In just four weeks the UK is already recovering from the ‘post Brexit dip’. We have seen the pound to euro exchange rate bounce back and we have seen our political dismay begin to correct itself with the welcome and surprisingly swift appointment of our new Prime Minister.
We cannot deny that, in the first 10 days after the news broke, the market was essentially paralysed with shock and uncertainty.
But since then we have heard of a number of deals being done with international buyers who had already identified their property ahead of the vote and chose to go ahead following the decision. Some of these buyers may very well have bought the property whether the vote was remain or leave, but uncertainty will always cause a market to stall.
It is important to highlight that regardless of Brexit, the peak of the residential market is very much behind us.
Sales activity and price growth in the prime London residential market have both slowed since mid-2014. As such, the EU referendum has been only one of a number of factors which have impacted the market. The UK election, the threat of a Mansion Tax, higher rates of stamp duty as well as the additional rate for investors and second home buyers have all contributed, along with Brexit, to dampen market sentiment.
Another positive that must be noted is that Brexit has brought a much needed focus to valuing properties accurately. Many London agents have increasingly felt pressure from vendors to value homes at prices far above market value. But following the vote we have seen a greater sense of realism from our vendors, we are seeing sellers finally being realistic on price which is essential to creating price corrections across the market. This is happening across the capital, with Johnny Turnbull reporting that over 80 per cent of the properties sold in Prime Central London in the second quarter of this year had price reductions.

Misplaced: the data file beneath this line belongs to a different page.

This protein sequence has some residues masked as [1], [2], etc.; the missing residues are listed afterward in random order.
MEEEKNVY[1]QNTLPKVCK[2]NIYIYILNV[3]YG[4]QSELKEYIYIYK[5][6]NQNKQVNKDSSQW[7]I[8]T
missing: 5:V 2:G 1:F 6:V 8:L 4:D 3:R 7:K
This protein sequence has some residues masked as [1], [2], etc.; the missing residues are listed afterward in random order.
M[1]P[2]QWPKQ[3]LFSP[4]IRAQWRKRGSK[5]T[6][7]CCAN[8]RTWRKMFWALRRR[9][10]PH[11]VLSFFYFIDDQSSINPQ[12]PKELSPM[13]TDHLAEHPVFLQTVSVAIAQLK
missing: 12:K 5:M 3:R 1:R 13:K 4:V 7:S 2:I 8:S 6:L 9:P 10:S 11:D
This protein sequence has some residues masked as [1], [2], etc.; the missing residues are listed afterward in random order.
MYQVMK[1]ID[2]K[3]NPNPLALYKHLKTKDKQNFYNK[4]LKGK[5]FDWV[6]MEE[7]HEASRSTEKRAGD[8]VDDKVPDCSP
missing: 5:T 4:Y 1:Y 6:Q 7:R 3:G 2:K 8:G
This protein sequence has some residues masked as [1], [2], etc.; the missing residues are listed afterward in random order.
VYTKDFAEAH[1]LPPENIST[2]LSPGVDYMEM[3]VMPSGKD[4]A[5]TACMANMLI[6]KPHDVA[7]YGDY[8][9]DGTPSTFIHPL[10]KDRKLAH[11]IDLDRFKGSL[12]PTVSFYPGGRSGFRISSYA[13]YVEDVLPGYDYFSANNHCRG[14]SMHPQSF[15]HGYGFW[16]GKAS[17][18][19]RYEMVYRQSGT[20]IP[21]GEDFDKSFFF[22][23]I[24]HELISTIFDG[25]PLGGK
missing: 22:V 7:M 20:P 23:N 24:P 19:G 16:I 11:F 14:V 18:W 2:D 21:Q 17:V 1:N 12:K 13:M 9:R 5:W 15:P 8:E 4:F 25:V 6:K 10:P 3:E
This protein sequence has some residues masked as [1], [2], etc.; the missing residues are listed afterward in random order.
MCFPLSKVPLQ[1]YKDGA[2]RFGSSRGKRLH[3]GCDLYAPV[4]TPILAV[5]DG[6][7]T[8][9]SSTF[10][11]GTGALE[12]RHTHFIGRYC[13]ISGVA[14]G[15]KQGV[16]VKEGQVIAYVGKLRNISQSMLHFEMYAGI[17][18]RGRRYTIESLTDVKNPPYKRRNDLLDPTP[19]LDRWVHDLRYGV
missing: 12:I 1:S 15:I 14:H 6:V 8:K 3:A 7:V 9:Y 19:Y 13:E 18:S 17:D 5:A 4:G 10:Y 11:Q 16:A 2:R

Further price corrections will also be made due to predicted changes in buyer appetite from across the globe. We may very well see fewer European investors in the coming months, but we have already seen movement from our clients in Asia and the US.
Many would argue that the UK actually is a more attractive investment than ever before, having distanced ourselves from the increasingly fragmented European Union. As such, areas which are more reliant on EU buyers such as South Kensington and Angel may well see a price correction whilst others favoured by non-EU buyers will perform well. We should also see a change in the volume of transactions in these areas of the capital.
Brexit-aside, the real challenge facing property professionals now is the stamp duty changes. The London market simply cannot thrive without reform in this area. Now that Theresa May has formed her new cabinet she will be compiling a list of reforms and targets, in which housebuilding is sure to be among them.
I am sure many property professionals are holding their breath in the hope that stamp duty may come up on the agenda.